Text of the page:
You know, something to look forward to.
It sounds like the makings of a nightmare of horror film. The University of Georgia announced last week that an invasive species of spider is expected to “colonize” the entire East Coast this spring by “ballooning” down from the sky. Basically, they use their silks to carry them across the wind to new locations.
According to Axios, these large Joro spiders — millions of them — are expected to appear up and down the East Coast as early as May. These spiders can tolerate cold weather and potentially survive the weather of the northeast.
- The Joro spider is native to Japan but began infiltrating the U.S. in 2013, concentrating mainly in the southeast, more specifically Georgia. But thanks to ballooning, they have a tendency to travel…far.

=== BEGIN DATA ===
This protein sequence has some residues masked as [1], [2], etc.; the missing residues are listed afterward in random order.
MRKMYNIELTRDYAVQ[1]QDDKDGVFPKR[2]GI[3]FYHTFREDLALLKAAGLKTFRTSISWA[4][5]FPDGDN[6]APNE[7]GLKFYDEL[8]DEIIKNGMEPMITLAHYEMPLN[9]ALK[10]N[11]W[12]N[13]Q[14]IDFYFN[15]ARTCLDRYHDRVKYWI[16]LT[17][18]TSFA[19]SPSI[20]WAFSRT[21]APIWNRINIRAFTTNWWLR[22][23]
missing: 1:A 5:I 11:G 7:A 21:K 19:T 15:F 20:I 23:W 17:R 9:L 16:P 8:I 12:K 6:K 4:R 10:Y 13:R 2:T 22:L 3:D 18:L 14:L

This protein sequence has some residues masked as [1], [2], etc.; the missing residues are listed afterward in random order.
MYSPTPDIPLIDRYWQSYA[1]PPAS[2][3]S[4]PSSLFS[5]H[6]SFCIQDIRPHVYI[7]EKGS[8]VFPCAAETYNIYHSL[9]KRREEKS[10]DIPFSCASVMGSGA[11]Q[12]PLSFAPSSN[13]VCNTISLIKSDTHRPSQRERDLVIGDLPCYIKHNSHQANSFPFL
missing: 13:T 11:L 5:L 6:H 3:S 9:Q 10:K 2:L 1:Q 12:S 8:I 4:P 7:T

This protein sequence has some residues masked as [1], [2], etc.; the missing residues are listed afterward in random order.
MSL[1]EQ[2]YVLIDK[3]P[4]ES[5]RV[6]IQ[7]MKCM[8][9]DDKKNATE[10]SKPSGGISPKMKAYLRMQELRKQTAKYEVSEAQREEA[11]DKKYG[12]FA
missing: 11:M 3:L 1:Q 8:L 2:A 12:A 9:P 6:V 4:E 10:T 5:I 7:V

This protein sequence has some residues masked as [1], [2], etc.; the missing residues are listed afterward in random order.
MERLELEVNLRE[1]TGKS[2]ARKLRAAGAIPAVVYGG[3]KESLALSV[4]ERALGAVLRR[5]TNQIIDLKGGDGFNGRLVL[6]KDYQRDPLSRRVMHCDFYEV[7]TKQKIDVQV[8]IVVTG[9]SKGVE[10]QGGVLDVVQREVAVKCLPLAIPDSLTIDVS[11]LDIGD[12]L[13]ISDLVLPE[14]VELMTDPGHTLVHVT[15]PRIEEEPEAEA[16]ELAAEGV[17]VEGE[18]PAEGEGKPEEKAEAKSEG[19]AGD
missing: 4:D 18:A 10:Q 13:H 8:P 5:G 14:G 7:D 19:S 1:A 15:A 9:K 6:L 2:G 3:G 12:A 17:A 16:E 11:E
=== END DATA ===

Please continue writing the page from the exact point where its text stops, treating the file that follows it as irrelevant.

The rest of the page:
- They are bright yellow, black, blue, and red and can grow up to 3 inches.
- They are harmless to humans due to the fact their fangs are too small to break human skin.
- Their life cycle begins in early spring, then they grow larger in June and are often seen in July and August.
- They’re named for Jorōgumo, a creature of Japanese folklore that can shapeshift into a woman or spider before killing its prey.
So are we afraid of these creepy spiders dropping from the sky come spring? A little bit. But a reminder, we never laid eyes on a murder hornet – thank God!
image via https://www.ecology.uga.edu/